59/BTC at 01:14:11 UTC before retreating from highs. At 05:35 UTC on 20 November 2017 it stood at USD$7,988.23/BTC according to CoinDesk.[155] This surge in bitcoin may be related to developments in the 2017 Zimbabwean coup d'état. The market reaction in one bitcoin exchange is alarming as 1 BTC topped nearly US$13,500, just shy of 2 times the value of the International market.[156][157] 15 December 2017 17,900 Bitcoin price reached $17,900[158] 22 December 2017 13,800 Bitcoin price loses one third of its value in 24 hours, dropping below $14,000.

[159] Satoshi Nakamoto Main article: Satoshi Nakamoto "Satoshi Nakamoto" is presumed to be a pseudonym for the person or people who designed the original bitcoin protocol in 2008 and launched the network in 2009. Nakamoto was responsible for creating the majority of the official bitcoin software and was active in making modifications and posting technical information on the bitcoin forum.[13] Investigations into the real identity of Satoshi Nakamoto were attempted by The New Yorker and Fast Company.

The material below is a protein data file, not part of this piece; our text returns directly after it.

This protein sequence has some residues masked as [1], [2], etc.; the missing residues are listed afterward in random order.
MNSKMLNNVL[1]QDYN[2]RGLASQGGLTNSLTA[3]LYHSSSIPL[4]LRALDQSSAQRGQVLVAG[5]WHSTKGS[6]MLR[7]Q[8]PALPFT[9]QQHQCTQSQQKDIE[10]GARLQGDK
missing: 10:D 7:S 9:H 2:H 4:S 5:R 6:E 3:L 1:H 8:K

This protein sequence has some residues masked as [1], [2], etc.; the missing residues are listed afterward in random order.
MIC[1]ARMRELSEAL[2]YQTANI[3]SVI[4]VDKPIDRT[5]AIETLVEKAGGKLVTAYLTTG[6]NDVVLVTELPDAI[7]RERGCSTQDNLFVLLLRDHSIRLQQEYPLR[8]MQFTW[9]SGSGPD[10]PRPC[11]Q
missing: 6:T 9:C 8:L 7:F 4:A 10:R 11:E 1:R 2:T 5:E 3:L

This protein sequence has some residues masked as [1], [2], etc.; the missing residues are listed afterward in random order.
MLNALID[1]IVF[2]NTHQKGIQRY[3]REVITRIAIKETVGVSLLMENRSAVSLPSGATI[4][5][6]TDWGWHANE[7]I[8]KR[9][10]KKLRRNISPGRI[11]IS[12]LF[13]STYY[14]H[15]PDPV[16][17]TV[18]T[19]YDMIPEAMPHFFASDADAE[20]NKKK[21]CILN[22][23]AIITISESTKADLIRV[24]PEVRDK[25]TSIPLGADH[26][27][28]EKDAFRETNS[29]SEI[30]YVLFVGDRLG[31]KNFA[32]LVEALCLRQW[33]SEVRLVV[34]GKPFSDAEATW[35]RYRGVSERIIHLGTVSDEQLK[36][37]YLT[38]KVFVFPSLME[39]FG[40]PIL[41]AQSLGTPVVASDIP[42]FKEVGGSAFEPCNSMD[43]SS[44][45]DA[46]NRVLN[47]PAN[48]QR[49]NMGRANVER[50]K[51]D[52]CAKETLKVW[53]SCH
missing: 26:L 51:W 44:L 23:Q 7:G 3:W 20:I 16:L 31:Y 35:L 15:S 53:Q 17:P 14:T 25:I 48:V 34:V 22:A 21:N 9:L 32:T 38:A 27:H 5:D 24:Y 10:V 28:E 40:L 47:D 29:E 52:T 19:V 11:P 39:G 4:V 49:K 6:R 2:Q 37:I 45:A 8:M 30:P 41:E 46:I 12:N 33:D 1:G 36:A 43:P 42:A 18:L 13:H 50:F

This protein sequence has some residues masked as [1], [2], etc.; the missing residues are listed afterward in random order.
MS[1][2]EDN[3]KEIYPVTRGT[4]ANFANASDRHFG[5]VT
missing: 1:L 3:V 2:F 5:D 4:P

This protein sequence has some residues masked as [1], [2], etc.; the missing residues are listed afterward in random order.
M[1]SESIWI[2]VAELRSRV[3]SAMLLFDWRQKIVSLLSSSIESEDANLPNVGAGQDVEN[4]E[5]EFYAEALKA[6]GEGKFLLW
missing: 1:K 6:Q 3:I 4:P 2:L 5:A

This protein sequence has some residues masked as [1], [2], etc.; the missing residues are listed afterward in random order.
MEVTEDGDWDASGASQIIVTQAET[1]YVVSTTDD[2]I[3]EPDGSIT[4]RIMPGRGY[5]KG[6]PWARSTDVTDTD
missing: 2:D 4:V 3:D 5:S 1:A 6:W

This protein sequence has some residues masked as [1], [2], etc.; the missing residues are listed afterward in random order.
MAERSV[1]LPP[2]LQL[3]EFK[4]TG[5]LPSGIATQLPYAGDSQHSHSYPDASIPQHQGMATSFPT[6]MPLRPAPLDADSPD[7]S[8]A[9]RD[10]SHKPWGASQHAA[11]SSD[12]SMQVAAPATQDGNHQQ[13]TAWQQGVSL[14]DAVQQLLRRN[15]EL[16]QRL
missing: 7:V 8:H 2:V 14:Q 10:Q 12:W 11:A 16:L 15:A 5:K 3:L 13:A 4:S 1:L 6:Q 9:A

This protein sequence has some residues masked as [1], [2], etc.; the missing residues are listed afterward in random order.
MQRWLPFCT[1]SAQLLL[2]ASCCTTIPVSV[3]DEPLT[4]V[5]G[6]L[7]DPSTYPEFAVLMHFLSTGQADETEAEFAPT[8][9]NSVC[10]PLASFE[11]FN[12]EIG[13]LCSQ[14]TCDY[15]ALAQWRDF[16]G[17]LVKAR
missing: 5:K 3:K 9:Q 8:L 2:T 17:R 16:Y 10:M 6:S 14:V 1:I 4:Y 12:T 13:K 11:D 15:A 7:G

The New Yorker's investigation brought up at least two possible candidates: Michael Clear and Vili Lehdonvirta. Fast Company's investigation brought up circumstantial evidence linking an encryption patent application filed by Neal King, Vladimir Oksman and Charles Bry on 15 August 2008, and the domain name which was registered 72 hours later. The patent application (#20100042841) contained networking and encryption technologies similar to bitcoin's, and textual analysis revealed that the phrase ".